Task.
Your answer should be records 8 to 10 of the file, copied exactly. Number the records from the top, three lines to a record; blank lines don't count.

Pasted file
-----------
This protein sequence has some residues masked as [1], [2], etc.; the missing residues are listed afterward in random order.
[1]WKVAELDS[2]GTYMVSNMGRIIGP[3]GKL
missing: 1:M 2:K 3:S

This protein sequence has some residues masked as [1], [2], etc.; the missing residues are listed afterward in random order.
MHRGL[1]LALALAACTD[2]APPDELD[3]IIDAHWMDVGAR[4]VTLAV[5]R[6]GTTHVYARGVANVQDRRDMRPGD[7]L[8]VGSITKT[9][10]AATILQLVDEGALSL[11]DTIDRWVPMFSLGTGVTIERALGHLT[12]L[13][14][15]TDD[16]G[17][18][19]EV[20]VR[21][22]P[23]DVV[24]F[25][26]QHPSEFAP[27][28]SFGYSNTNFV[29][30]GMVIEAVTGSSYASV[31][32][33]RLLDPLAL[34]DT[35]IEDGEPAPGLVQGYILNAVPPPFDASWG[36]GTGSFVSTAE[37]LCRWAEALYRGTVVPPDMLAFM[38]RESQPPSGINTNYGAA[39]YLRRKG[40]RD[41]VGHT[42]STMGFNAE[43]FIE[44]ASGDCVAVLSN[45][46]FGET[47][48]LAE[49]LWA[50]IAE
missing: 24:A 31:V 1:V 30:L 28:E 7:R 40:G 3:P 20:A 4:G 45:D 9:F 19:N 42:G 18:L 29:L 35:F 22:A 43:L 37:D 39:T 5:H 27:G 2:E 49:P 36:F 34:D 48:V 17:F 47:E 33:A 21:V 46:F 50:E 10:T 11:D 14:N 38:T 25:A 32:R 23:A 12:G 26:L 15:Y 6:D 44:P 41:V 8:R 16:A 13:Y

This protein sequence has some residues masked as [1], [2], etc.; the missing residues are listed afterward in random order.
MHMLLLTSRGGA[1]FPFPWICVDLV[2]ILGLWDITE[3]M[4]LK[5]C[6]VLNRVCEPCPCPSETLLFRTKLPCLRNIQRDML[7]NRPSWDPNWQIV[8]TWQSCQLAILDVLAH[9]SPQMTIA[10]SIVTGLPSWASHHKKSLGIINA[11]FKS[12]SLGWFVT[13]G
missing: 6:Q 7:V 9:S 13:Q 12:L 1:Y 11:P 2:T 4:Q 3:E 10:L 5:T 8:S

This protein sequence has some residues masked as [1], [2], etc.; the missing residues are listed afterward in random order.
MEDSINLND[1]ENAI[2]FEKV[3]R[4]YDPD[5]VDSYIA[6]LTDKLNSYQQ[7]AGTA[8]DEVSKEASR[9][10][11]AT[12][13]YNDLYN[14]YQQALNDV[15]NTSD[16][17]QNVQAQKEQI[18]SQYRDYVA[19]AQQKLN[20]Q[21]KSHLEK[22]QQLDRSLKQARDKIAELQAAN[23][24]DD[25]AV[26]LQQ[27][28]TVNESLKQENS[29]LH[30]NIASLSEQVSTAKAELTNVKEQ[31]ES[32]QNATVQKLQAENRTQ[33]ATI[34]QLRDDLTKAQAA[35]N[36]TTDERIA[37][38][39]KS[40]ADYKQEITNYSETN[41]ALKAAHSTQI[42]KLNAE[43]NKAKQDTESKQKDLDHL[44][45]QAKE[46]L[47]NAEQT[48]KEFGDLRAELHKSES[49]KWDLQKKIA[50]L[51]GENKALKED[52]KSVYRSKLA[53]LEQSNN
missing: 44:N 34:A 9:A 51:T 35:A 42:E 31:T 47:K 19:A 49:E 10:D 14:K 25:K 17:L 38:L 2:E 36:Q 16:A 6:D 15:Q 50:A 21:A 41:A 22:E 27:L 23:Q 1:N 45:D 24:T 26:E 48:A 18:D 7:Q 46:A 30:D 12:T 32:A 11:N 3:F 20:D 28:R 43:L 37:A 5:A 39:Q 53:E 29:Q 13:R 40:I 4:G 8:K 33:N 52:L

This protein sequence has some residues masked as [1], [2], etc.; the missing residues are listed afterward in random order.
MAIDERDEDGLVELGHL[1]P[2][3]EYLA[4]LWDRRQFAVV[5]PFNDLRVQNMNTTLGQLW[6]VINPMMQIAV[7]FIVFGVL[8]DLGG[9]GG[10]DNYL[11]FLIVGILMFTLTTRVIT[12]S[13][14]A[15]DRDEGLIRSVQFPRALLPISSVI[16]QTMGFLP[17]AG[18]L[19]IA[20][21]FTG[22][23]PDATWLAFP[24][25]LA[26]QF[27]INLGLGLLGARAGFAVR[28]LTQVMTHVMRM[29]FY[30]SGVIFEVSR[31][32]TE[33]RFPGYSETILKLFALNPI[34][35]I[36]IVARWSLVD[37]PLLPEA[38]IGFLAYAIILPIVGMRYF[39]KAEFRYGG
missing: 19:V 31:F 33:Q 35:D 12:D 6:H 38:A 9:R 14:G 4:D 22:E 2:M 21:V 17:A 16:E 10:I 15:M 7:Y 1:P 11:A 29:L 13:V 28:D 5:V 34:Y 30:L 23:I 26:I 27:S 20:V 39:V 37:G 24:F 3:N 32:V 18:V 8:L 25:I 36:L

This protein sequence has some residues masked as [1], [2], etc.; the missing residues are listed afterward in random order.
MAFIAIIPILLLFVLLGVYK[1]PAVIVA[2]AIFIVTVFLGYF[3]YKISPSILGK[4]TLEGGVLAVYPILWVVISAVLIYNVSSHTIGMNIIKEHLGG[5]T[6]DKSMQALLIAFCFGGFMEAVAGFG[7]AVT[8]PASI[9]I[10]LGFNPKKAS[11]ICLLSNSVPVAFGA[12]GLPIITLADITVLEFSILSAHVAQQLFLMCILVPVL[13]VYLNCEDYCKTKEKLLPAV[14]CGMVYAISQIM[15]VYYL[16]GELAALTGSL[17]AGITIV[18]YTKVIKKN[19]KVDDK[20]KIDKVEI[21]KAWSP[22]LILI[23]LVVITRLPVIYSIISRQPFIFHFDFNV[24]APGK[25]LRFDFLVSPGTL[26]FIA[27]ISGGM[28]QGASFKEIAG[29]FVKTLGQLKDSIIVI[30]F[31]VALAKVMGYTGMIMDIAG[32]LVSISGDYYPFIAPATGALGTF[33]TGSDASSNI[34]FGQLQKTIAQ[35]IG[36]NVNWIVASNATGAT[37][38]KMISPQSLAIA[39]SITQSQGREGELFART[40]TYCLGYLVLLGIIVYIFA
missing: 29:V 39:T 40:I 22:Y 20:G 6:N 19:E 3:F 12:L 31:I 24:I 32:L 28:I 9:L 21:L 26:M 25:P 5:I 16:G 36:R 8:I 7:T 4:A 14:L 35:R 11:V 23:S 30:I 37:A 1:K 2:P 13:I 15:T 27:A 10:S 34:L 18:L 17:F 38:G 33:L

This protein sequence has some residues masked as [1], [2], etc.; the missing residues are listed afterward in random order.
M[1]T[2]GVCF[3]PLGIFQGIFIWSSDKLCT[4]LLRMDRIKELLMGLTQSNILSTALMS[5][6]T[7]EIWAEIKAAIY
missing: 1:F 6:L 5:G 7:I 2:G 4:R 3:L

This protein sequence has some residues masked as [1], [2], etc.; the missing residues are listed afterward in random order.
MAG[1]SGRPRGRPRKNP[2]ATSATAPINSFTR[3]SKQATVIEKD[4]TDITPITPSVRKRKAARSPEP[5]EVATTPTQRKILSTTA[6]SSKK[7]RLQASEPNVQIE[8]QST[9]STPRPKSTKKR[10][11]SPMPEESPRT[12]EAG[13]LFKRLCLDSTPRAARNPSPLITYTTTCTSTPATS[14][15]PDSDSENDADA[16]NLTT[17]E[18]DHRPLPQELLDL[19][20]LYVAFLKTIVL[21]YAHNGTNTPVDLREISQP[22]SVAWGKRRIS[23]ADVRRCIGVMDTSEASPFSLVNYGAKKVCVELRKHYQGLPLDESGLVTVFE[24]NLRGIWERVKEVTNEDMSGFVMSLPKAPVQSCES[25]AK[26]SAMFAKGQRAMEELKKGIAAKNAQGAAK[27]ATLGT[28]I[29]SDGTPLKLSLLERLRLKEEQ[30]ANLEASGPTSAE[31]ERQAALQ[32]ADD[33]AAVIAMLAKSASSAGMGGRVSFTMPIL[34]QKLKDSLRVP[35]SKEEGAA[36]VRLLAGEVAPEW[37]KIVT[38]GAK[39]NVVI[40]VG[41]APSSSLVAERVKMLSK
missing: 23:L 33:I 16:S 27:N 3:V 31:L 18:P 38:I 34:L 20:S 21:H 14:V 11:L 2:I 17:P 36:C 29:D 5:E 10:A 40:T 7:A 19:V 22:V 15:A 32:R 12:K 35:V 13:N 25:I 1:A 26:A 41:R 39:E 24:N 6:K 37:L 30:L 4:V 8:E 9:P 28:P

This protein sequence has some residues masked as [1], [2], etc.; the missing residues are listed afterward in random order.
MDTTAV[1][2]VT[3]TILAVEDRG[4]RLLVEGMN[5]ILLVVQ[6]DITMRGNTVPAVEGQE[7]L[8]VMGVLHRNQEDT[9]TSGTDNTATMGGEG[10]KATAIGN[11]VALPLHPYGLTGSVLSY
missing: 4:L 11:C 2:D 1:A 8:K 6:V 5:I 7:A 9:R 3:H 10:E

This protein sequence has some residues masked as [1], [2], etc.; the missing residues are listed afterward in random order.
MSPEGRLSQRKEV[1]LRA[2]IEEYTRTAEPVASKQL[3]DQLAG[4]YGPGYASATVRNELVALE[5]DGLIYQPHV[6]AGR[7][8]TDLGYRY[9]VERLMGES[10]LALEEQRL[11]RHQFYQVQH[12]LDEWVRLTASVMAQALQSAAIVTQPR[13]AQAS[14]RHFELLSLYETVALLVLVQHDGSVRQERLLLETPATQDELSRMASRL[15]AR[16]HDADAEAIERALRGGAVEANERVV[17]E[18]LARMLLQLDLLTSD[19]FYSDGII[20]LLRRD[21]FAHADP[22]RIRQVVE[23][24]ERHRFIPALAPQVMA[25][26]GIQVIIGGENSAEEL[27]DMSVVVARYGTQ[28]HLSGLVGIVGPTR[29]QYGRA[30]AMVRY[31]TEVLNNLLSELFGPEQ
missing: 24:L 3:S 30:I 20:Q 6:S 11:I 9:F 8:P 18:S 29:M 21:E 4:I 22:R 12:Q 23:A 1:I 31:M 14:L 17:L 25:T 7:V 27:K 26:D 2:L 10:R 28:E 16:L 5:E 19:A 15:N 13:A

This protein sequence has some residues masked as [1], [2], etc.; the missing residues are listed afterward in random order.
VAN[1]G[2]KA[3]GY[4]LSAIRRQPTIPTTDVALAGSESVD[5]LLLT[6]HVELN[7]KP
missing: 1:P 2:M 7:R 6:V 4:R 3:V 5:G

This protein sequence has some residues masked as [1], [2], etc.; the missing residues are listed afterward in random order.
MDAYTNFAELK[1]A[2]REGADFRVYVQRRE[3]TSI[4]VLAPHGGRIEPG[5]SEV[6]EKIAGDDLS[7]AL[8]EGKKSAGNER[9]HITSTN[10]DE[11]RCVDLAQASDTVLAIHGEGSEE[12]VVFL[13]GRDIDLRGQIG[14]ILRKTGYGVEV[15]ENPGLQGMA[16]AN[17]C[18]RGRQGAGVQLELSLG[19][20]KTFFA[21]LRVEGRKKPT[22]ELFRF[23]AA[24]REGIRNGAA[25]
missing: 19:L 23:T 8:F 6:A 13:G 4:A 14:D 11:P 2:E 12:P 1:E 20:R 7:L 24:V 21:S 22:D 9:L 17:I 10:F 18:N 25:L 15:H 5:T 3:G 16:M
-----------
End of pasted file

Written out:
This protein sequence has some residues masked as [1], [2], etc.; the missing residues are listed afterward in random order.
MAG[1]SGRPRGRPRKNP[2]ATSATAPINSFTR[3]SKQATVIEKD[4]TDITPITPSVRKRKAARSPEP[5]EVATTPTQRKILSTTA[6]SSKK[7]RLQASEPNVQIE[8]QST[9]STPRPKSTKKR[10][11]SPMPEESPRT[12]EAG[13]LFKRLCLDSTPRAARNPSPLITYTTTCTSTPATS[14][15]PDSDSENDADA[16]NLTT[17]E[18]DHRPLPQELLDL[19][20]LYVAFLKTIVL[21]YAHNGTNTPVDLREISQP[22]SVAWGKRRIS[23]ADVRRCIGVMDTSEASPFSLVNYGAKKVCVELRKHYQGLPLDESGLVTVFE[24]NLRGIWERVKEVTNEDMSGFVMSLPKAPVQSCES[25]AK[26]SAMFAKGQRAMEELKKGIAAKNAQGAAK[27]ATLGT[28]I[29]SDGTPLKLSLLERLRLKEEQ[30]ANLEASGPTSAE[31]ERQAALQ[32]ADD[33]AAVIAMLAKSASSAGMGGRVSFTMPIL[34]QKLKDSLRVP[35]SKEEGAA[36]VRLLAGEVAPEW[37]KIVT[38]GAK[39]NVVI[40]VG[41]APSSSLVAERVKMLSK
missing: 23:L 33:I 16:S 27:N 3:V 31:L 18:P 38:I 34:L 20:S 21:H 14:V 11:L 2:I 17:P 36:C 29:D 5:E 10:A 40:T 7:A 19:V 22:V 15:A 32:R 12:K 35:V 13:N 25:I 1:A 26:A 41:R 39:E 24:N 6:K 37:L 30:L 4:V 8:E 9:P 28:P

This protein sequence has some residues masked as [1], [2], etc.; the missing residues are listed afterward in random order.
MDTTAV[1][2]VT[3]TILAVEDRG[4]RLLVEGMN[5]ILLVVQ[6]DITMRGNTVPAVEGQE[7]L[8]VMGVLHRNQEDT[9]TSGTDNTATMGGEG[10]KATAIGN[11]VALPLHPYGLTGSVLSY
missing: 4:L 11:C 2:D 1:A 8:K 6:V 5:I 7:A 9:R 3:H 10:E

This protein sequence has some residues masked as [1], [2], etc.; the missing residues are listed afterward in random order.
MSPEGRLSQRKEV[1]LRA[2]IEEYTRTAEPVASKQL[3]DQLAG[4]YGPGYASATVRNELVALE[5]DGLIYQPHV[6]AGR[7][8]TDLGYRY[9]VERLMGES[10]LALEEQRL[11]RHQFYQVQH[12]LDEWVRLTASVMAQALQSAAIVTQPR[13]AQAS[14]RHFELLSLYETVALLVLVQHDGSVRQERLLLETPATQDELSRMASRL[15]AR[16]HDADAEAIERALRGGAVEANERVV[17]E[18]LARMLLQLDLLTSD[19]FYSDGII[20]LLRRD[21]FAHADP[22]RIRQVVE[23][24]ERHRFIPALAPQVMA[25][26]GIQVIIGGENSAEEL[27]DMSVVVARYGTQ[28]HLSGLVGIVGPTR[29]QYGRA[30]AMVRY[31]TEVLNNLLSELFGPEQ
missing: 24:L 3:S 30:I 20:Q 6:S 11:I 9:F 8:P 18:S 29:M 21:E 4:I 22:R 12:Q 23:A 1:I 31:M 14:L 17:L 25:T 7:V 27:K 26:D 2:L 10:R 28:E 16:L 5:E 19:A 15:N 13:A